In a post dateline eight days ago, Phoblographer publisher Chris Gampat explains “What You Should Know Before Buying a 135mm Lens“. He describes my favorite Prime focal length: “a magical wonder for many photographers”; “optically speaking, no one looks bad on the other end of this lens”; “notoriously hard to get in focus”; and “render[s] super tight if you don’t have a lot of room”. Also calling 135mm a “pain”, he acknowledges: “I’ll admit they can create beautiful photos”.
If shooting an interchangeable lens camera, rather than fixed-28mm Leica Q2, I absolutely would favor 135mm. Honestly, I might go 85mm for close spaces but otherwise mainly use the longer focal length. I love 135mm.
Some of my best photography comes from the Canon EF 135mm f/2 USM lens attached to 20D. That was my mainstay, circa 2007. The Featured Image and companions, captured during Cherry Blossom Festival parade in Washington, DC. on April 14 of that year, come from the kit.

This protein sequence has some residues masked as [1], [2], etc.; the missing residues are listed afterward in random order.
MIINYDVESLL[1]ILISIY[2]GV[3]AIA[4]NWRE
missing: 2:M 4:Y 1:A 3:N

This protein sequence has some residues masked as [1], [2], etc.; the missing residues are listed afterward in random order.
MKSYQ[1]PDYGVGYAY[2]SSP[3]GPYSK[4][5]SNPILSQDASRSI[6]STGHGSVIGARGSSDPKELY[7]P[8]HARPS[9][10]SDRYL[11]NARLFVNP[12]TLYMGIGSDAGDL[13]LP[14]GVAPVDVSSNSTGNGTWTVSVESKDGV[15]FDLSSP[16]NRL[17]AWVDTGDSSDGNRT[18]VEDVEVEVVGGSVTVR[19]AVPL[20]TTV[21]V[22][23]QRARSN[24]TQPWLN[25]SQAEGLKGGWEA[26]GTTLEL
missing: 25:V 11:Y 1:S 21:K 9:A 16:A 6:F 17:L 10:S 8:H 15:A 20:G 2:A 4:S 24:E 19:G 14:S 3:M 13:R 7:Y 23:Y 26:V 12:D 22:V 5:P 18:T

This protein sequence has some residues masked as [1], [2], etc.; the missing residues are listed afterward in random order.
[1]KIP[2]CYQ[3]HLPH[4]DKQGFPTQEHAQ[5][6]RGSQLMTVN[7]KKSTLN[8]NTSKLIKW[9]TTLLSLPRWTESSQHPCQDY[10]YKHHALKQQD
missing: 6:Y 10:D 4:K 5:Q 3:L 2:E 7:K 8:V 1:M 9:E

The focal length makes long shots, like these, seemingly intimate—with great bokeh and portraiture, as seen in the first of the four photos. Vitals: f/6.3, ISO 160, 1/500 sec, 135mm; 10:11 a.m. EDT.
I would dispute Chris Gampat’s grumblings about focus, which never presented a problem for me. Precision made dynamic and more interesting in some shots, particularly when shallower depth of field blurred objects before and behind. The second shot is good example and the third more so; focal point is deliberately the trumpet bell (and what’s reflected from it). Vitals: f/5.6, ISO 200, 1/500 sec, 135mm; 10:12 a.m. The other is same but ISO 160 and 10 a.m.
The last portrait brings from afar a rider seemingly close. Vitals: f/5.6, ISO 200, 1/500 sec, 135mm; 9:55 a.m. If I rightly recall, shutter speed was preset and everything else auto. All four are composed as shot.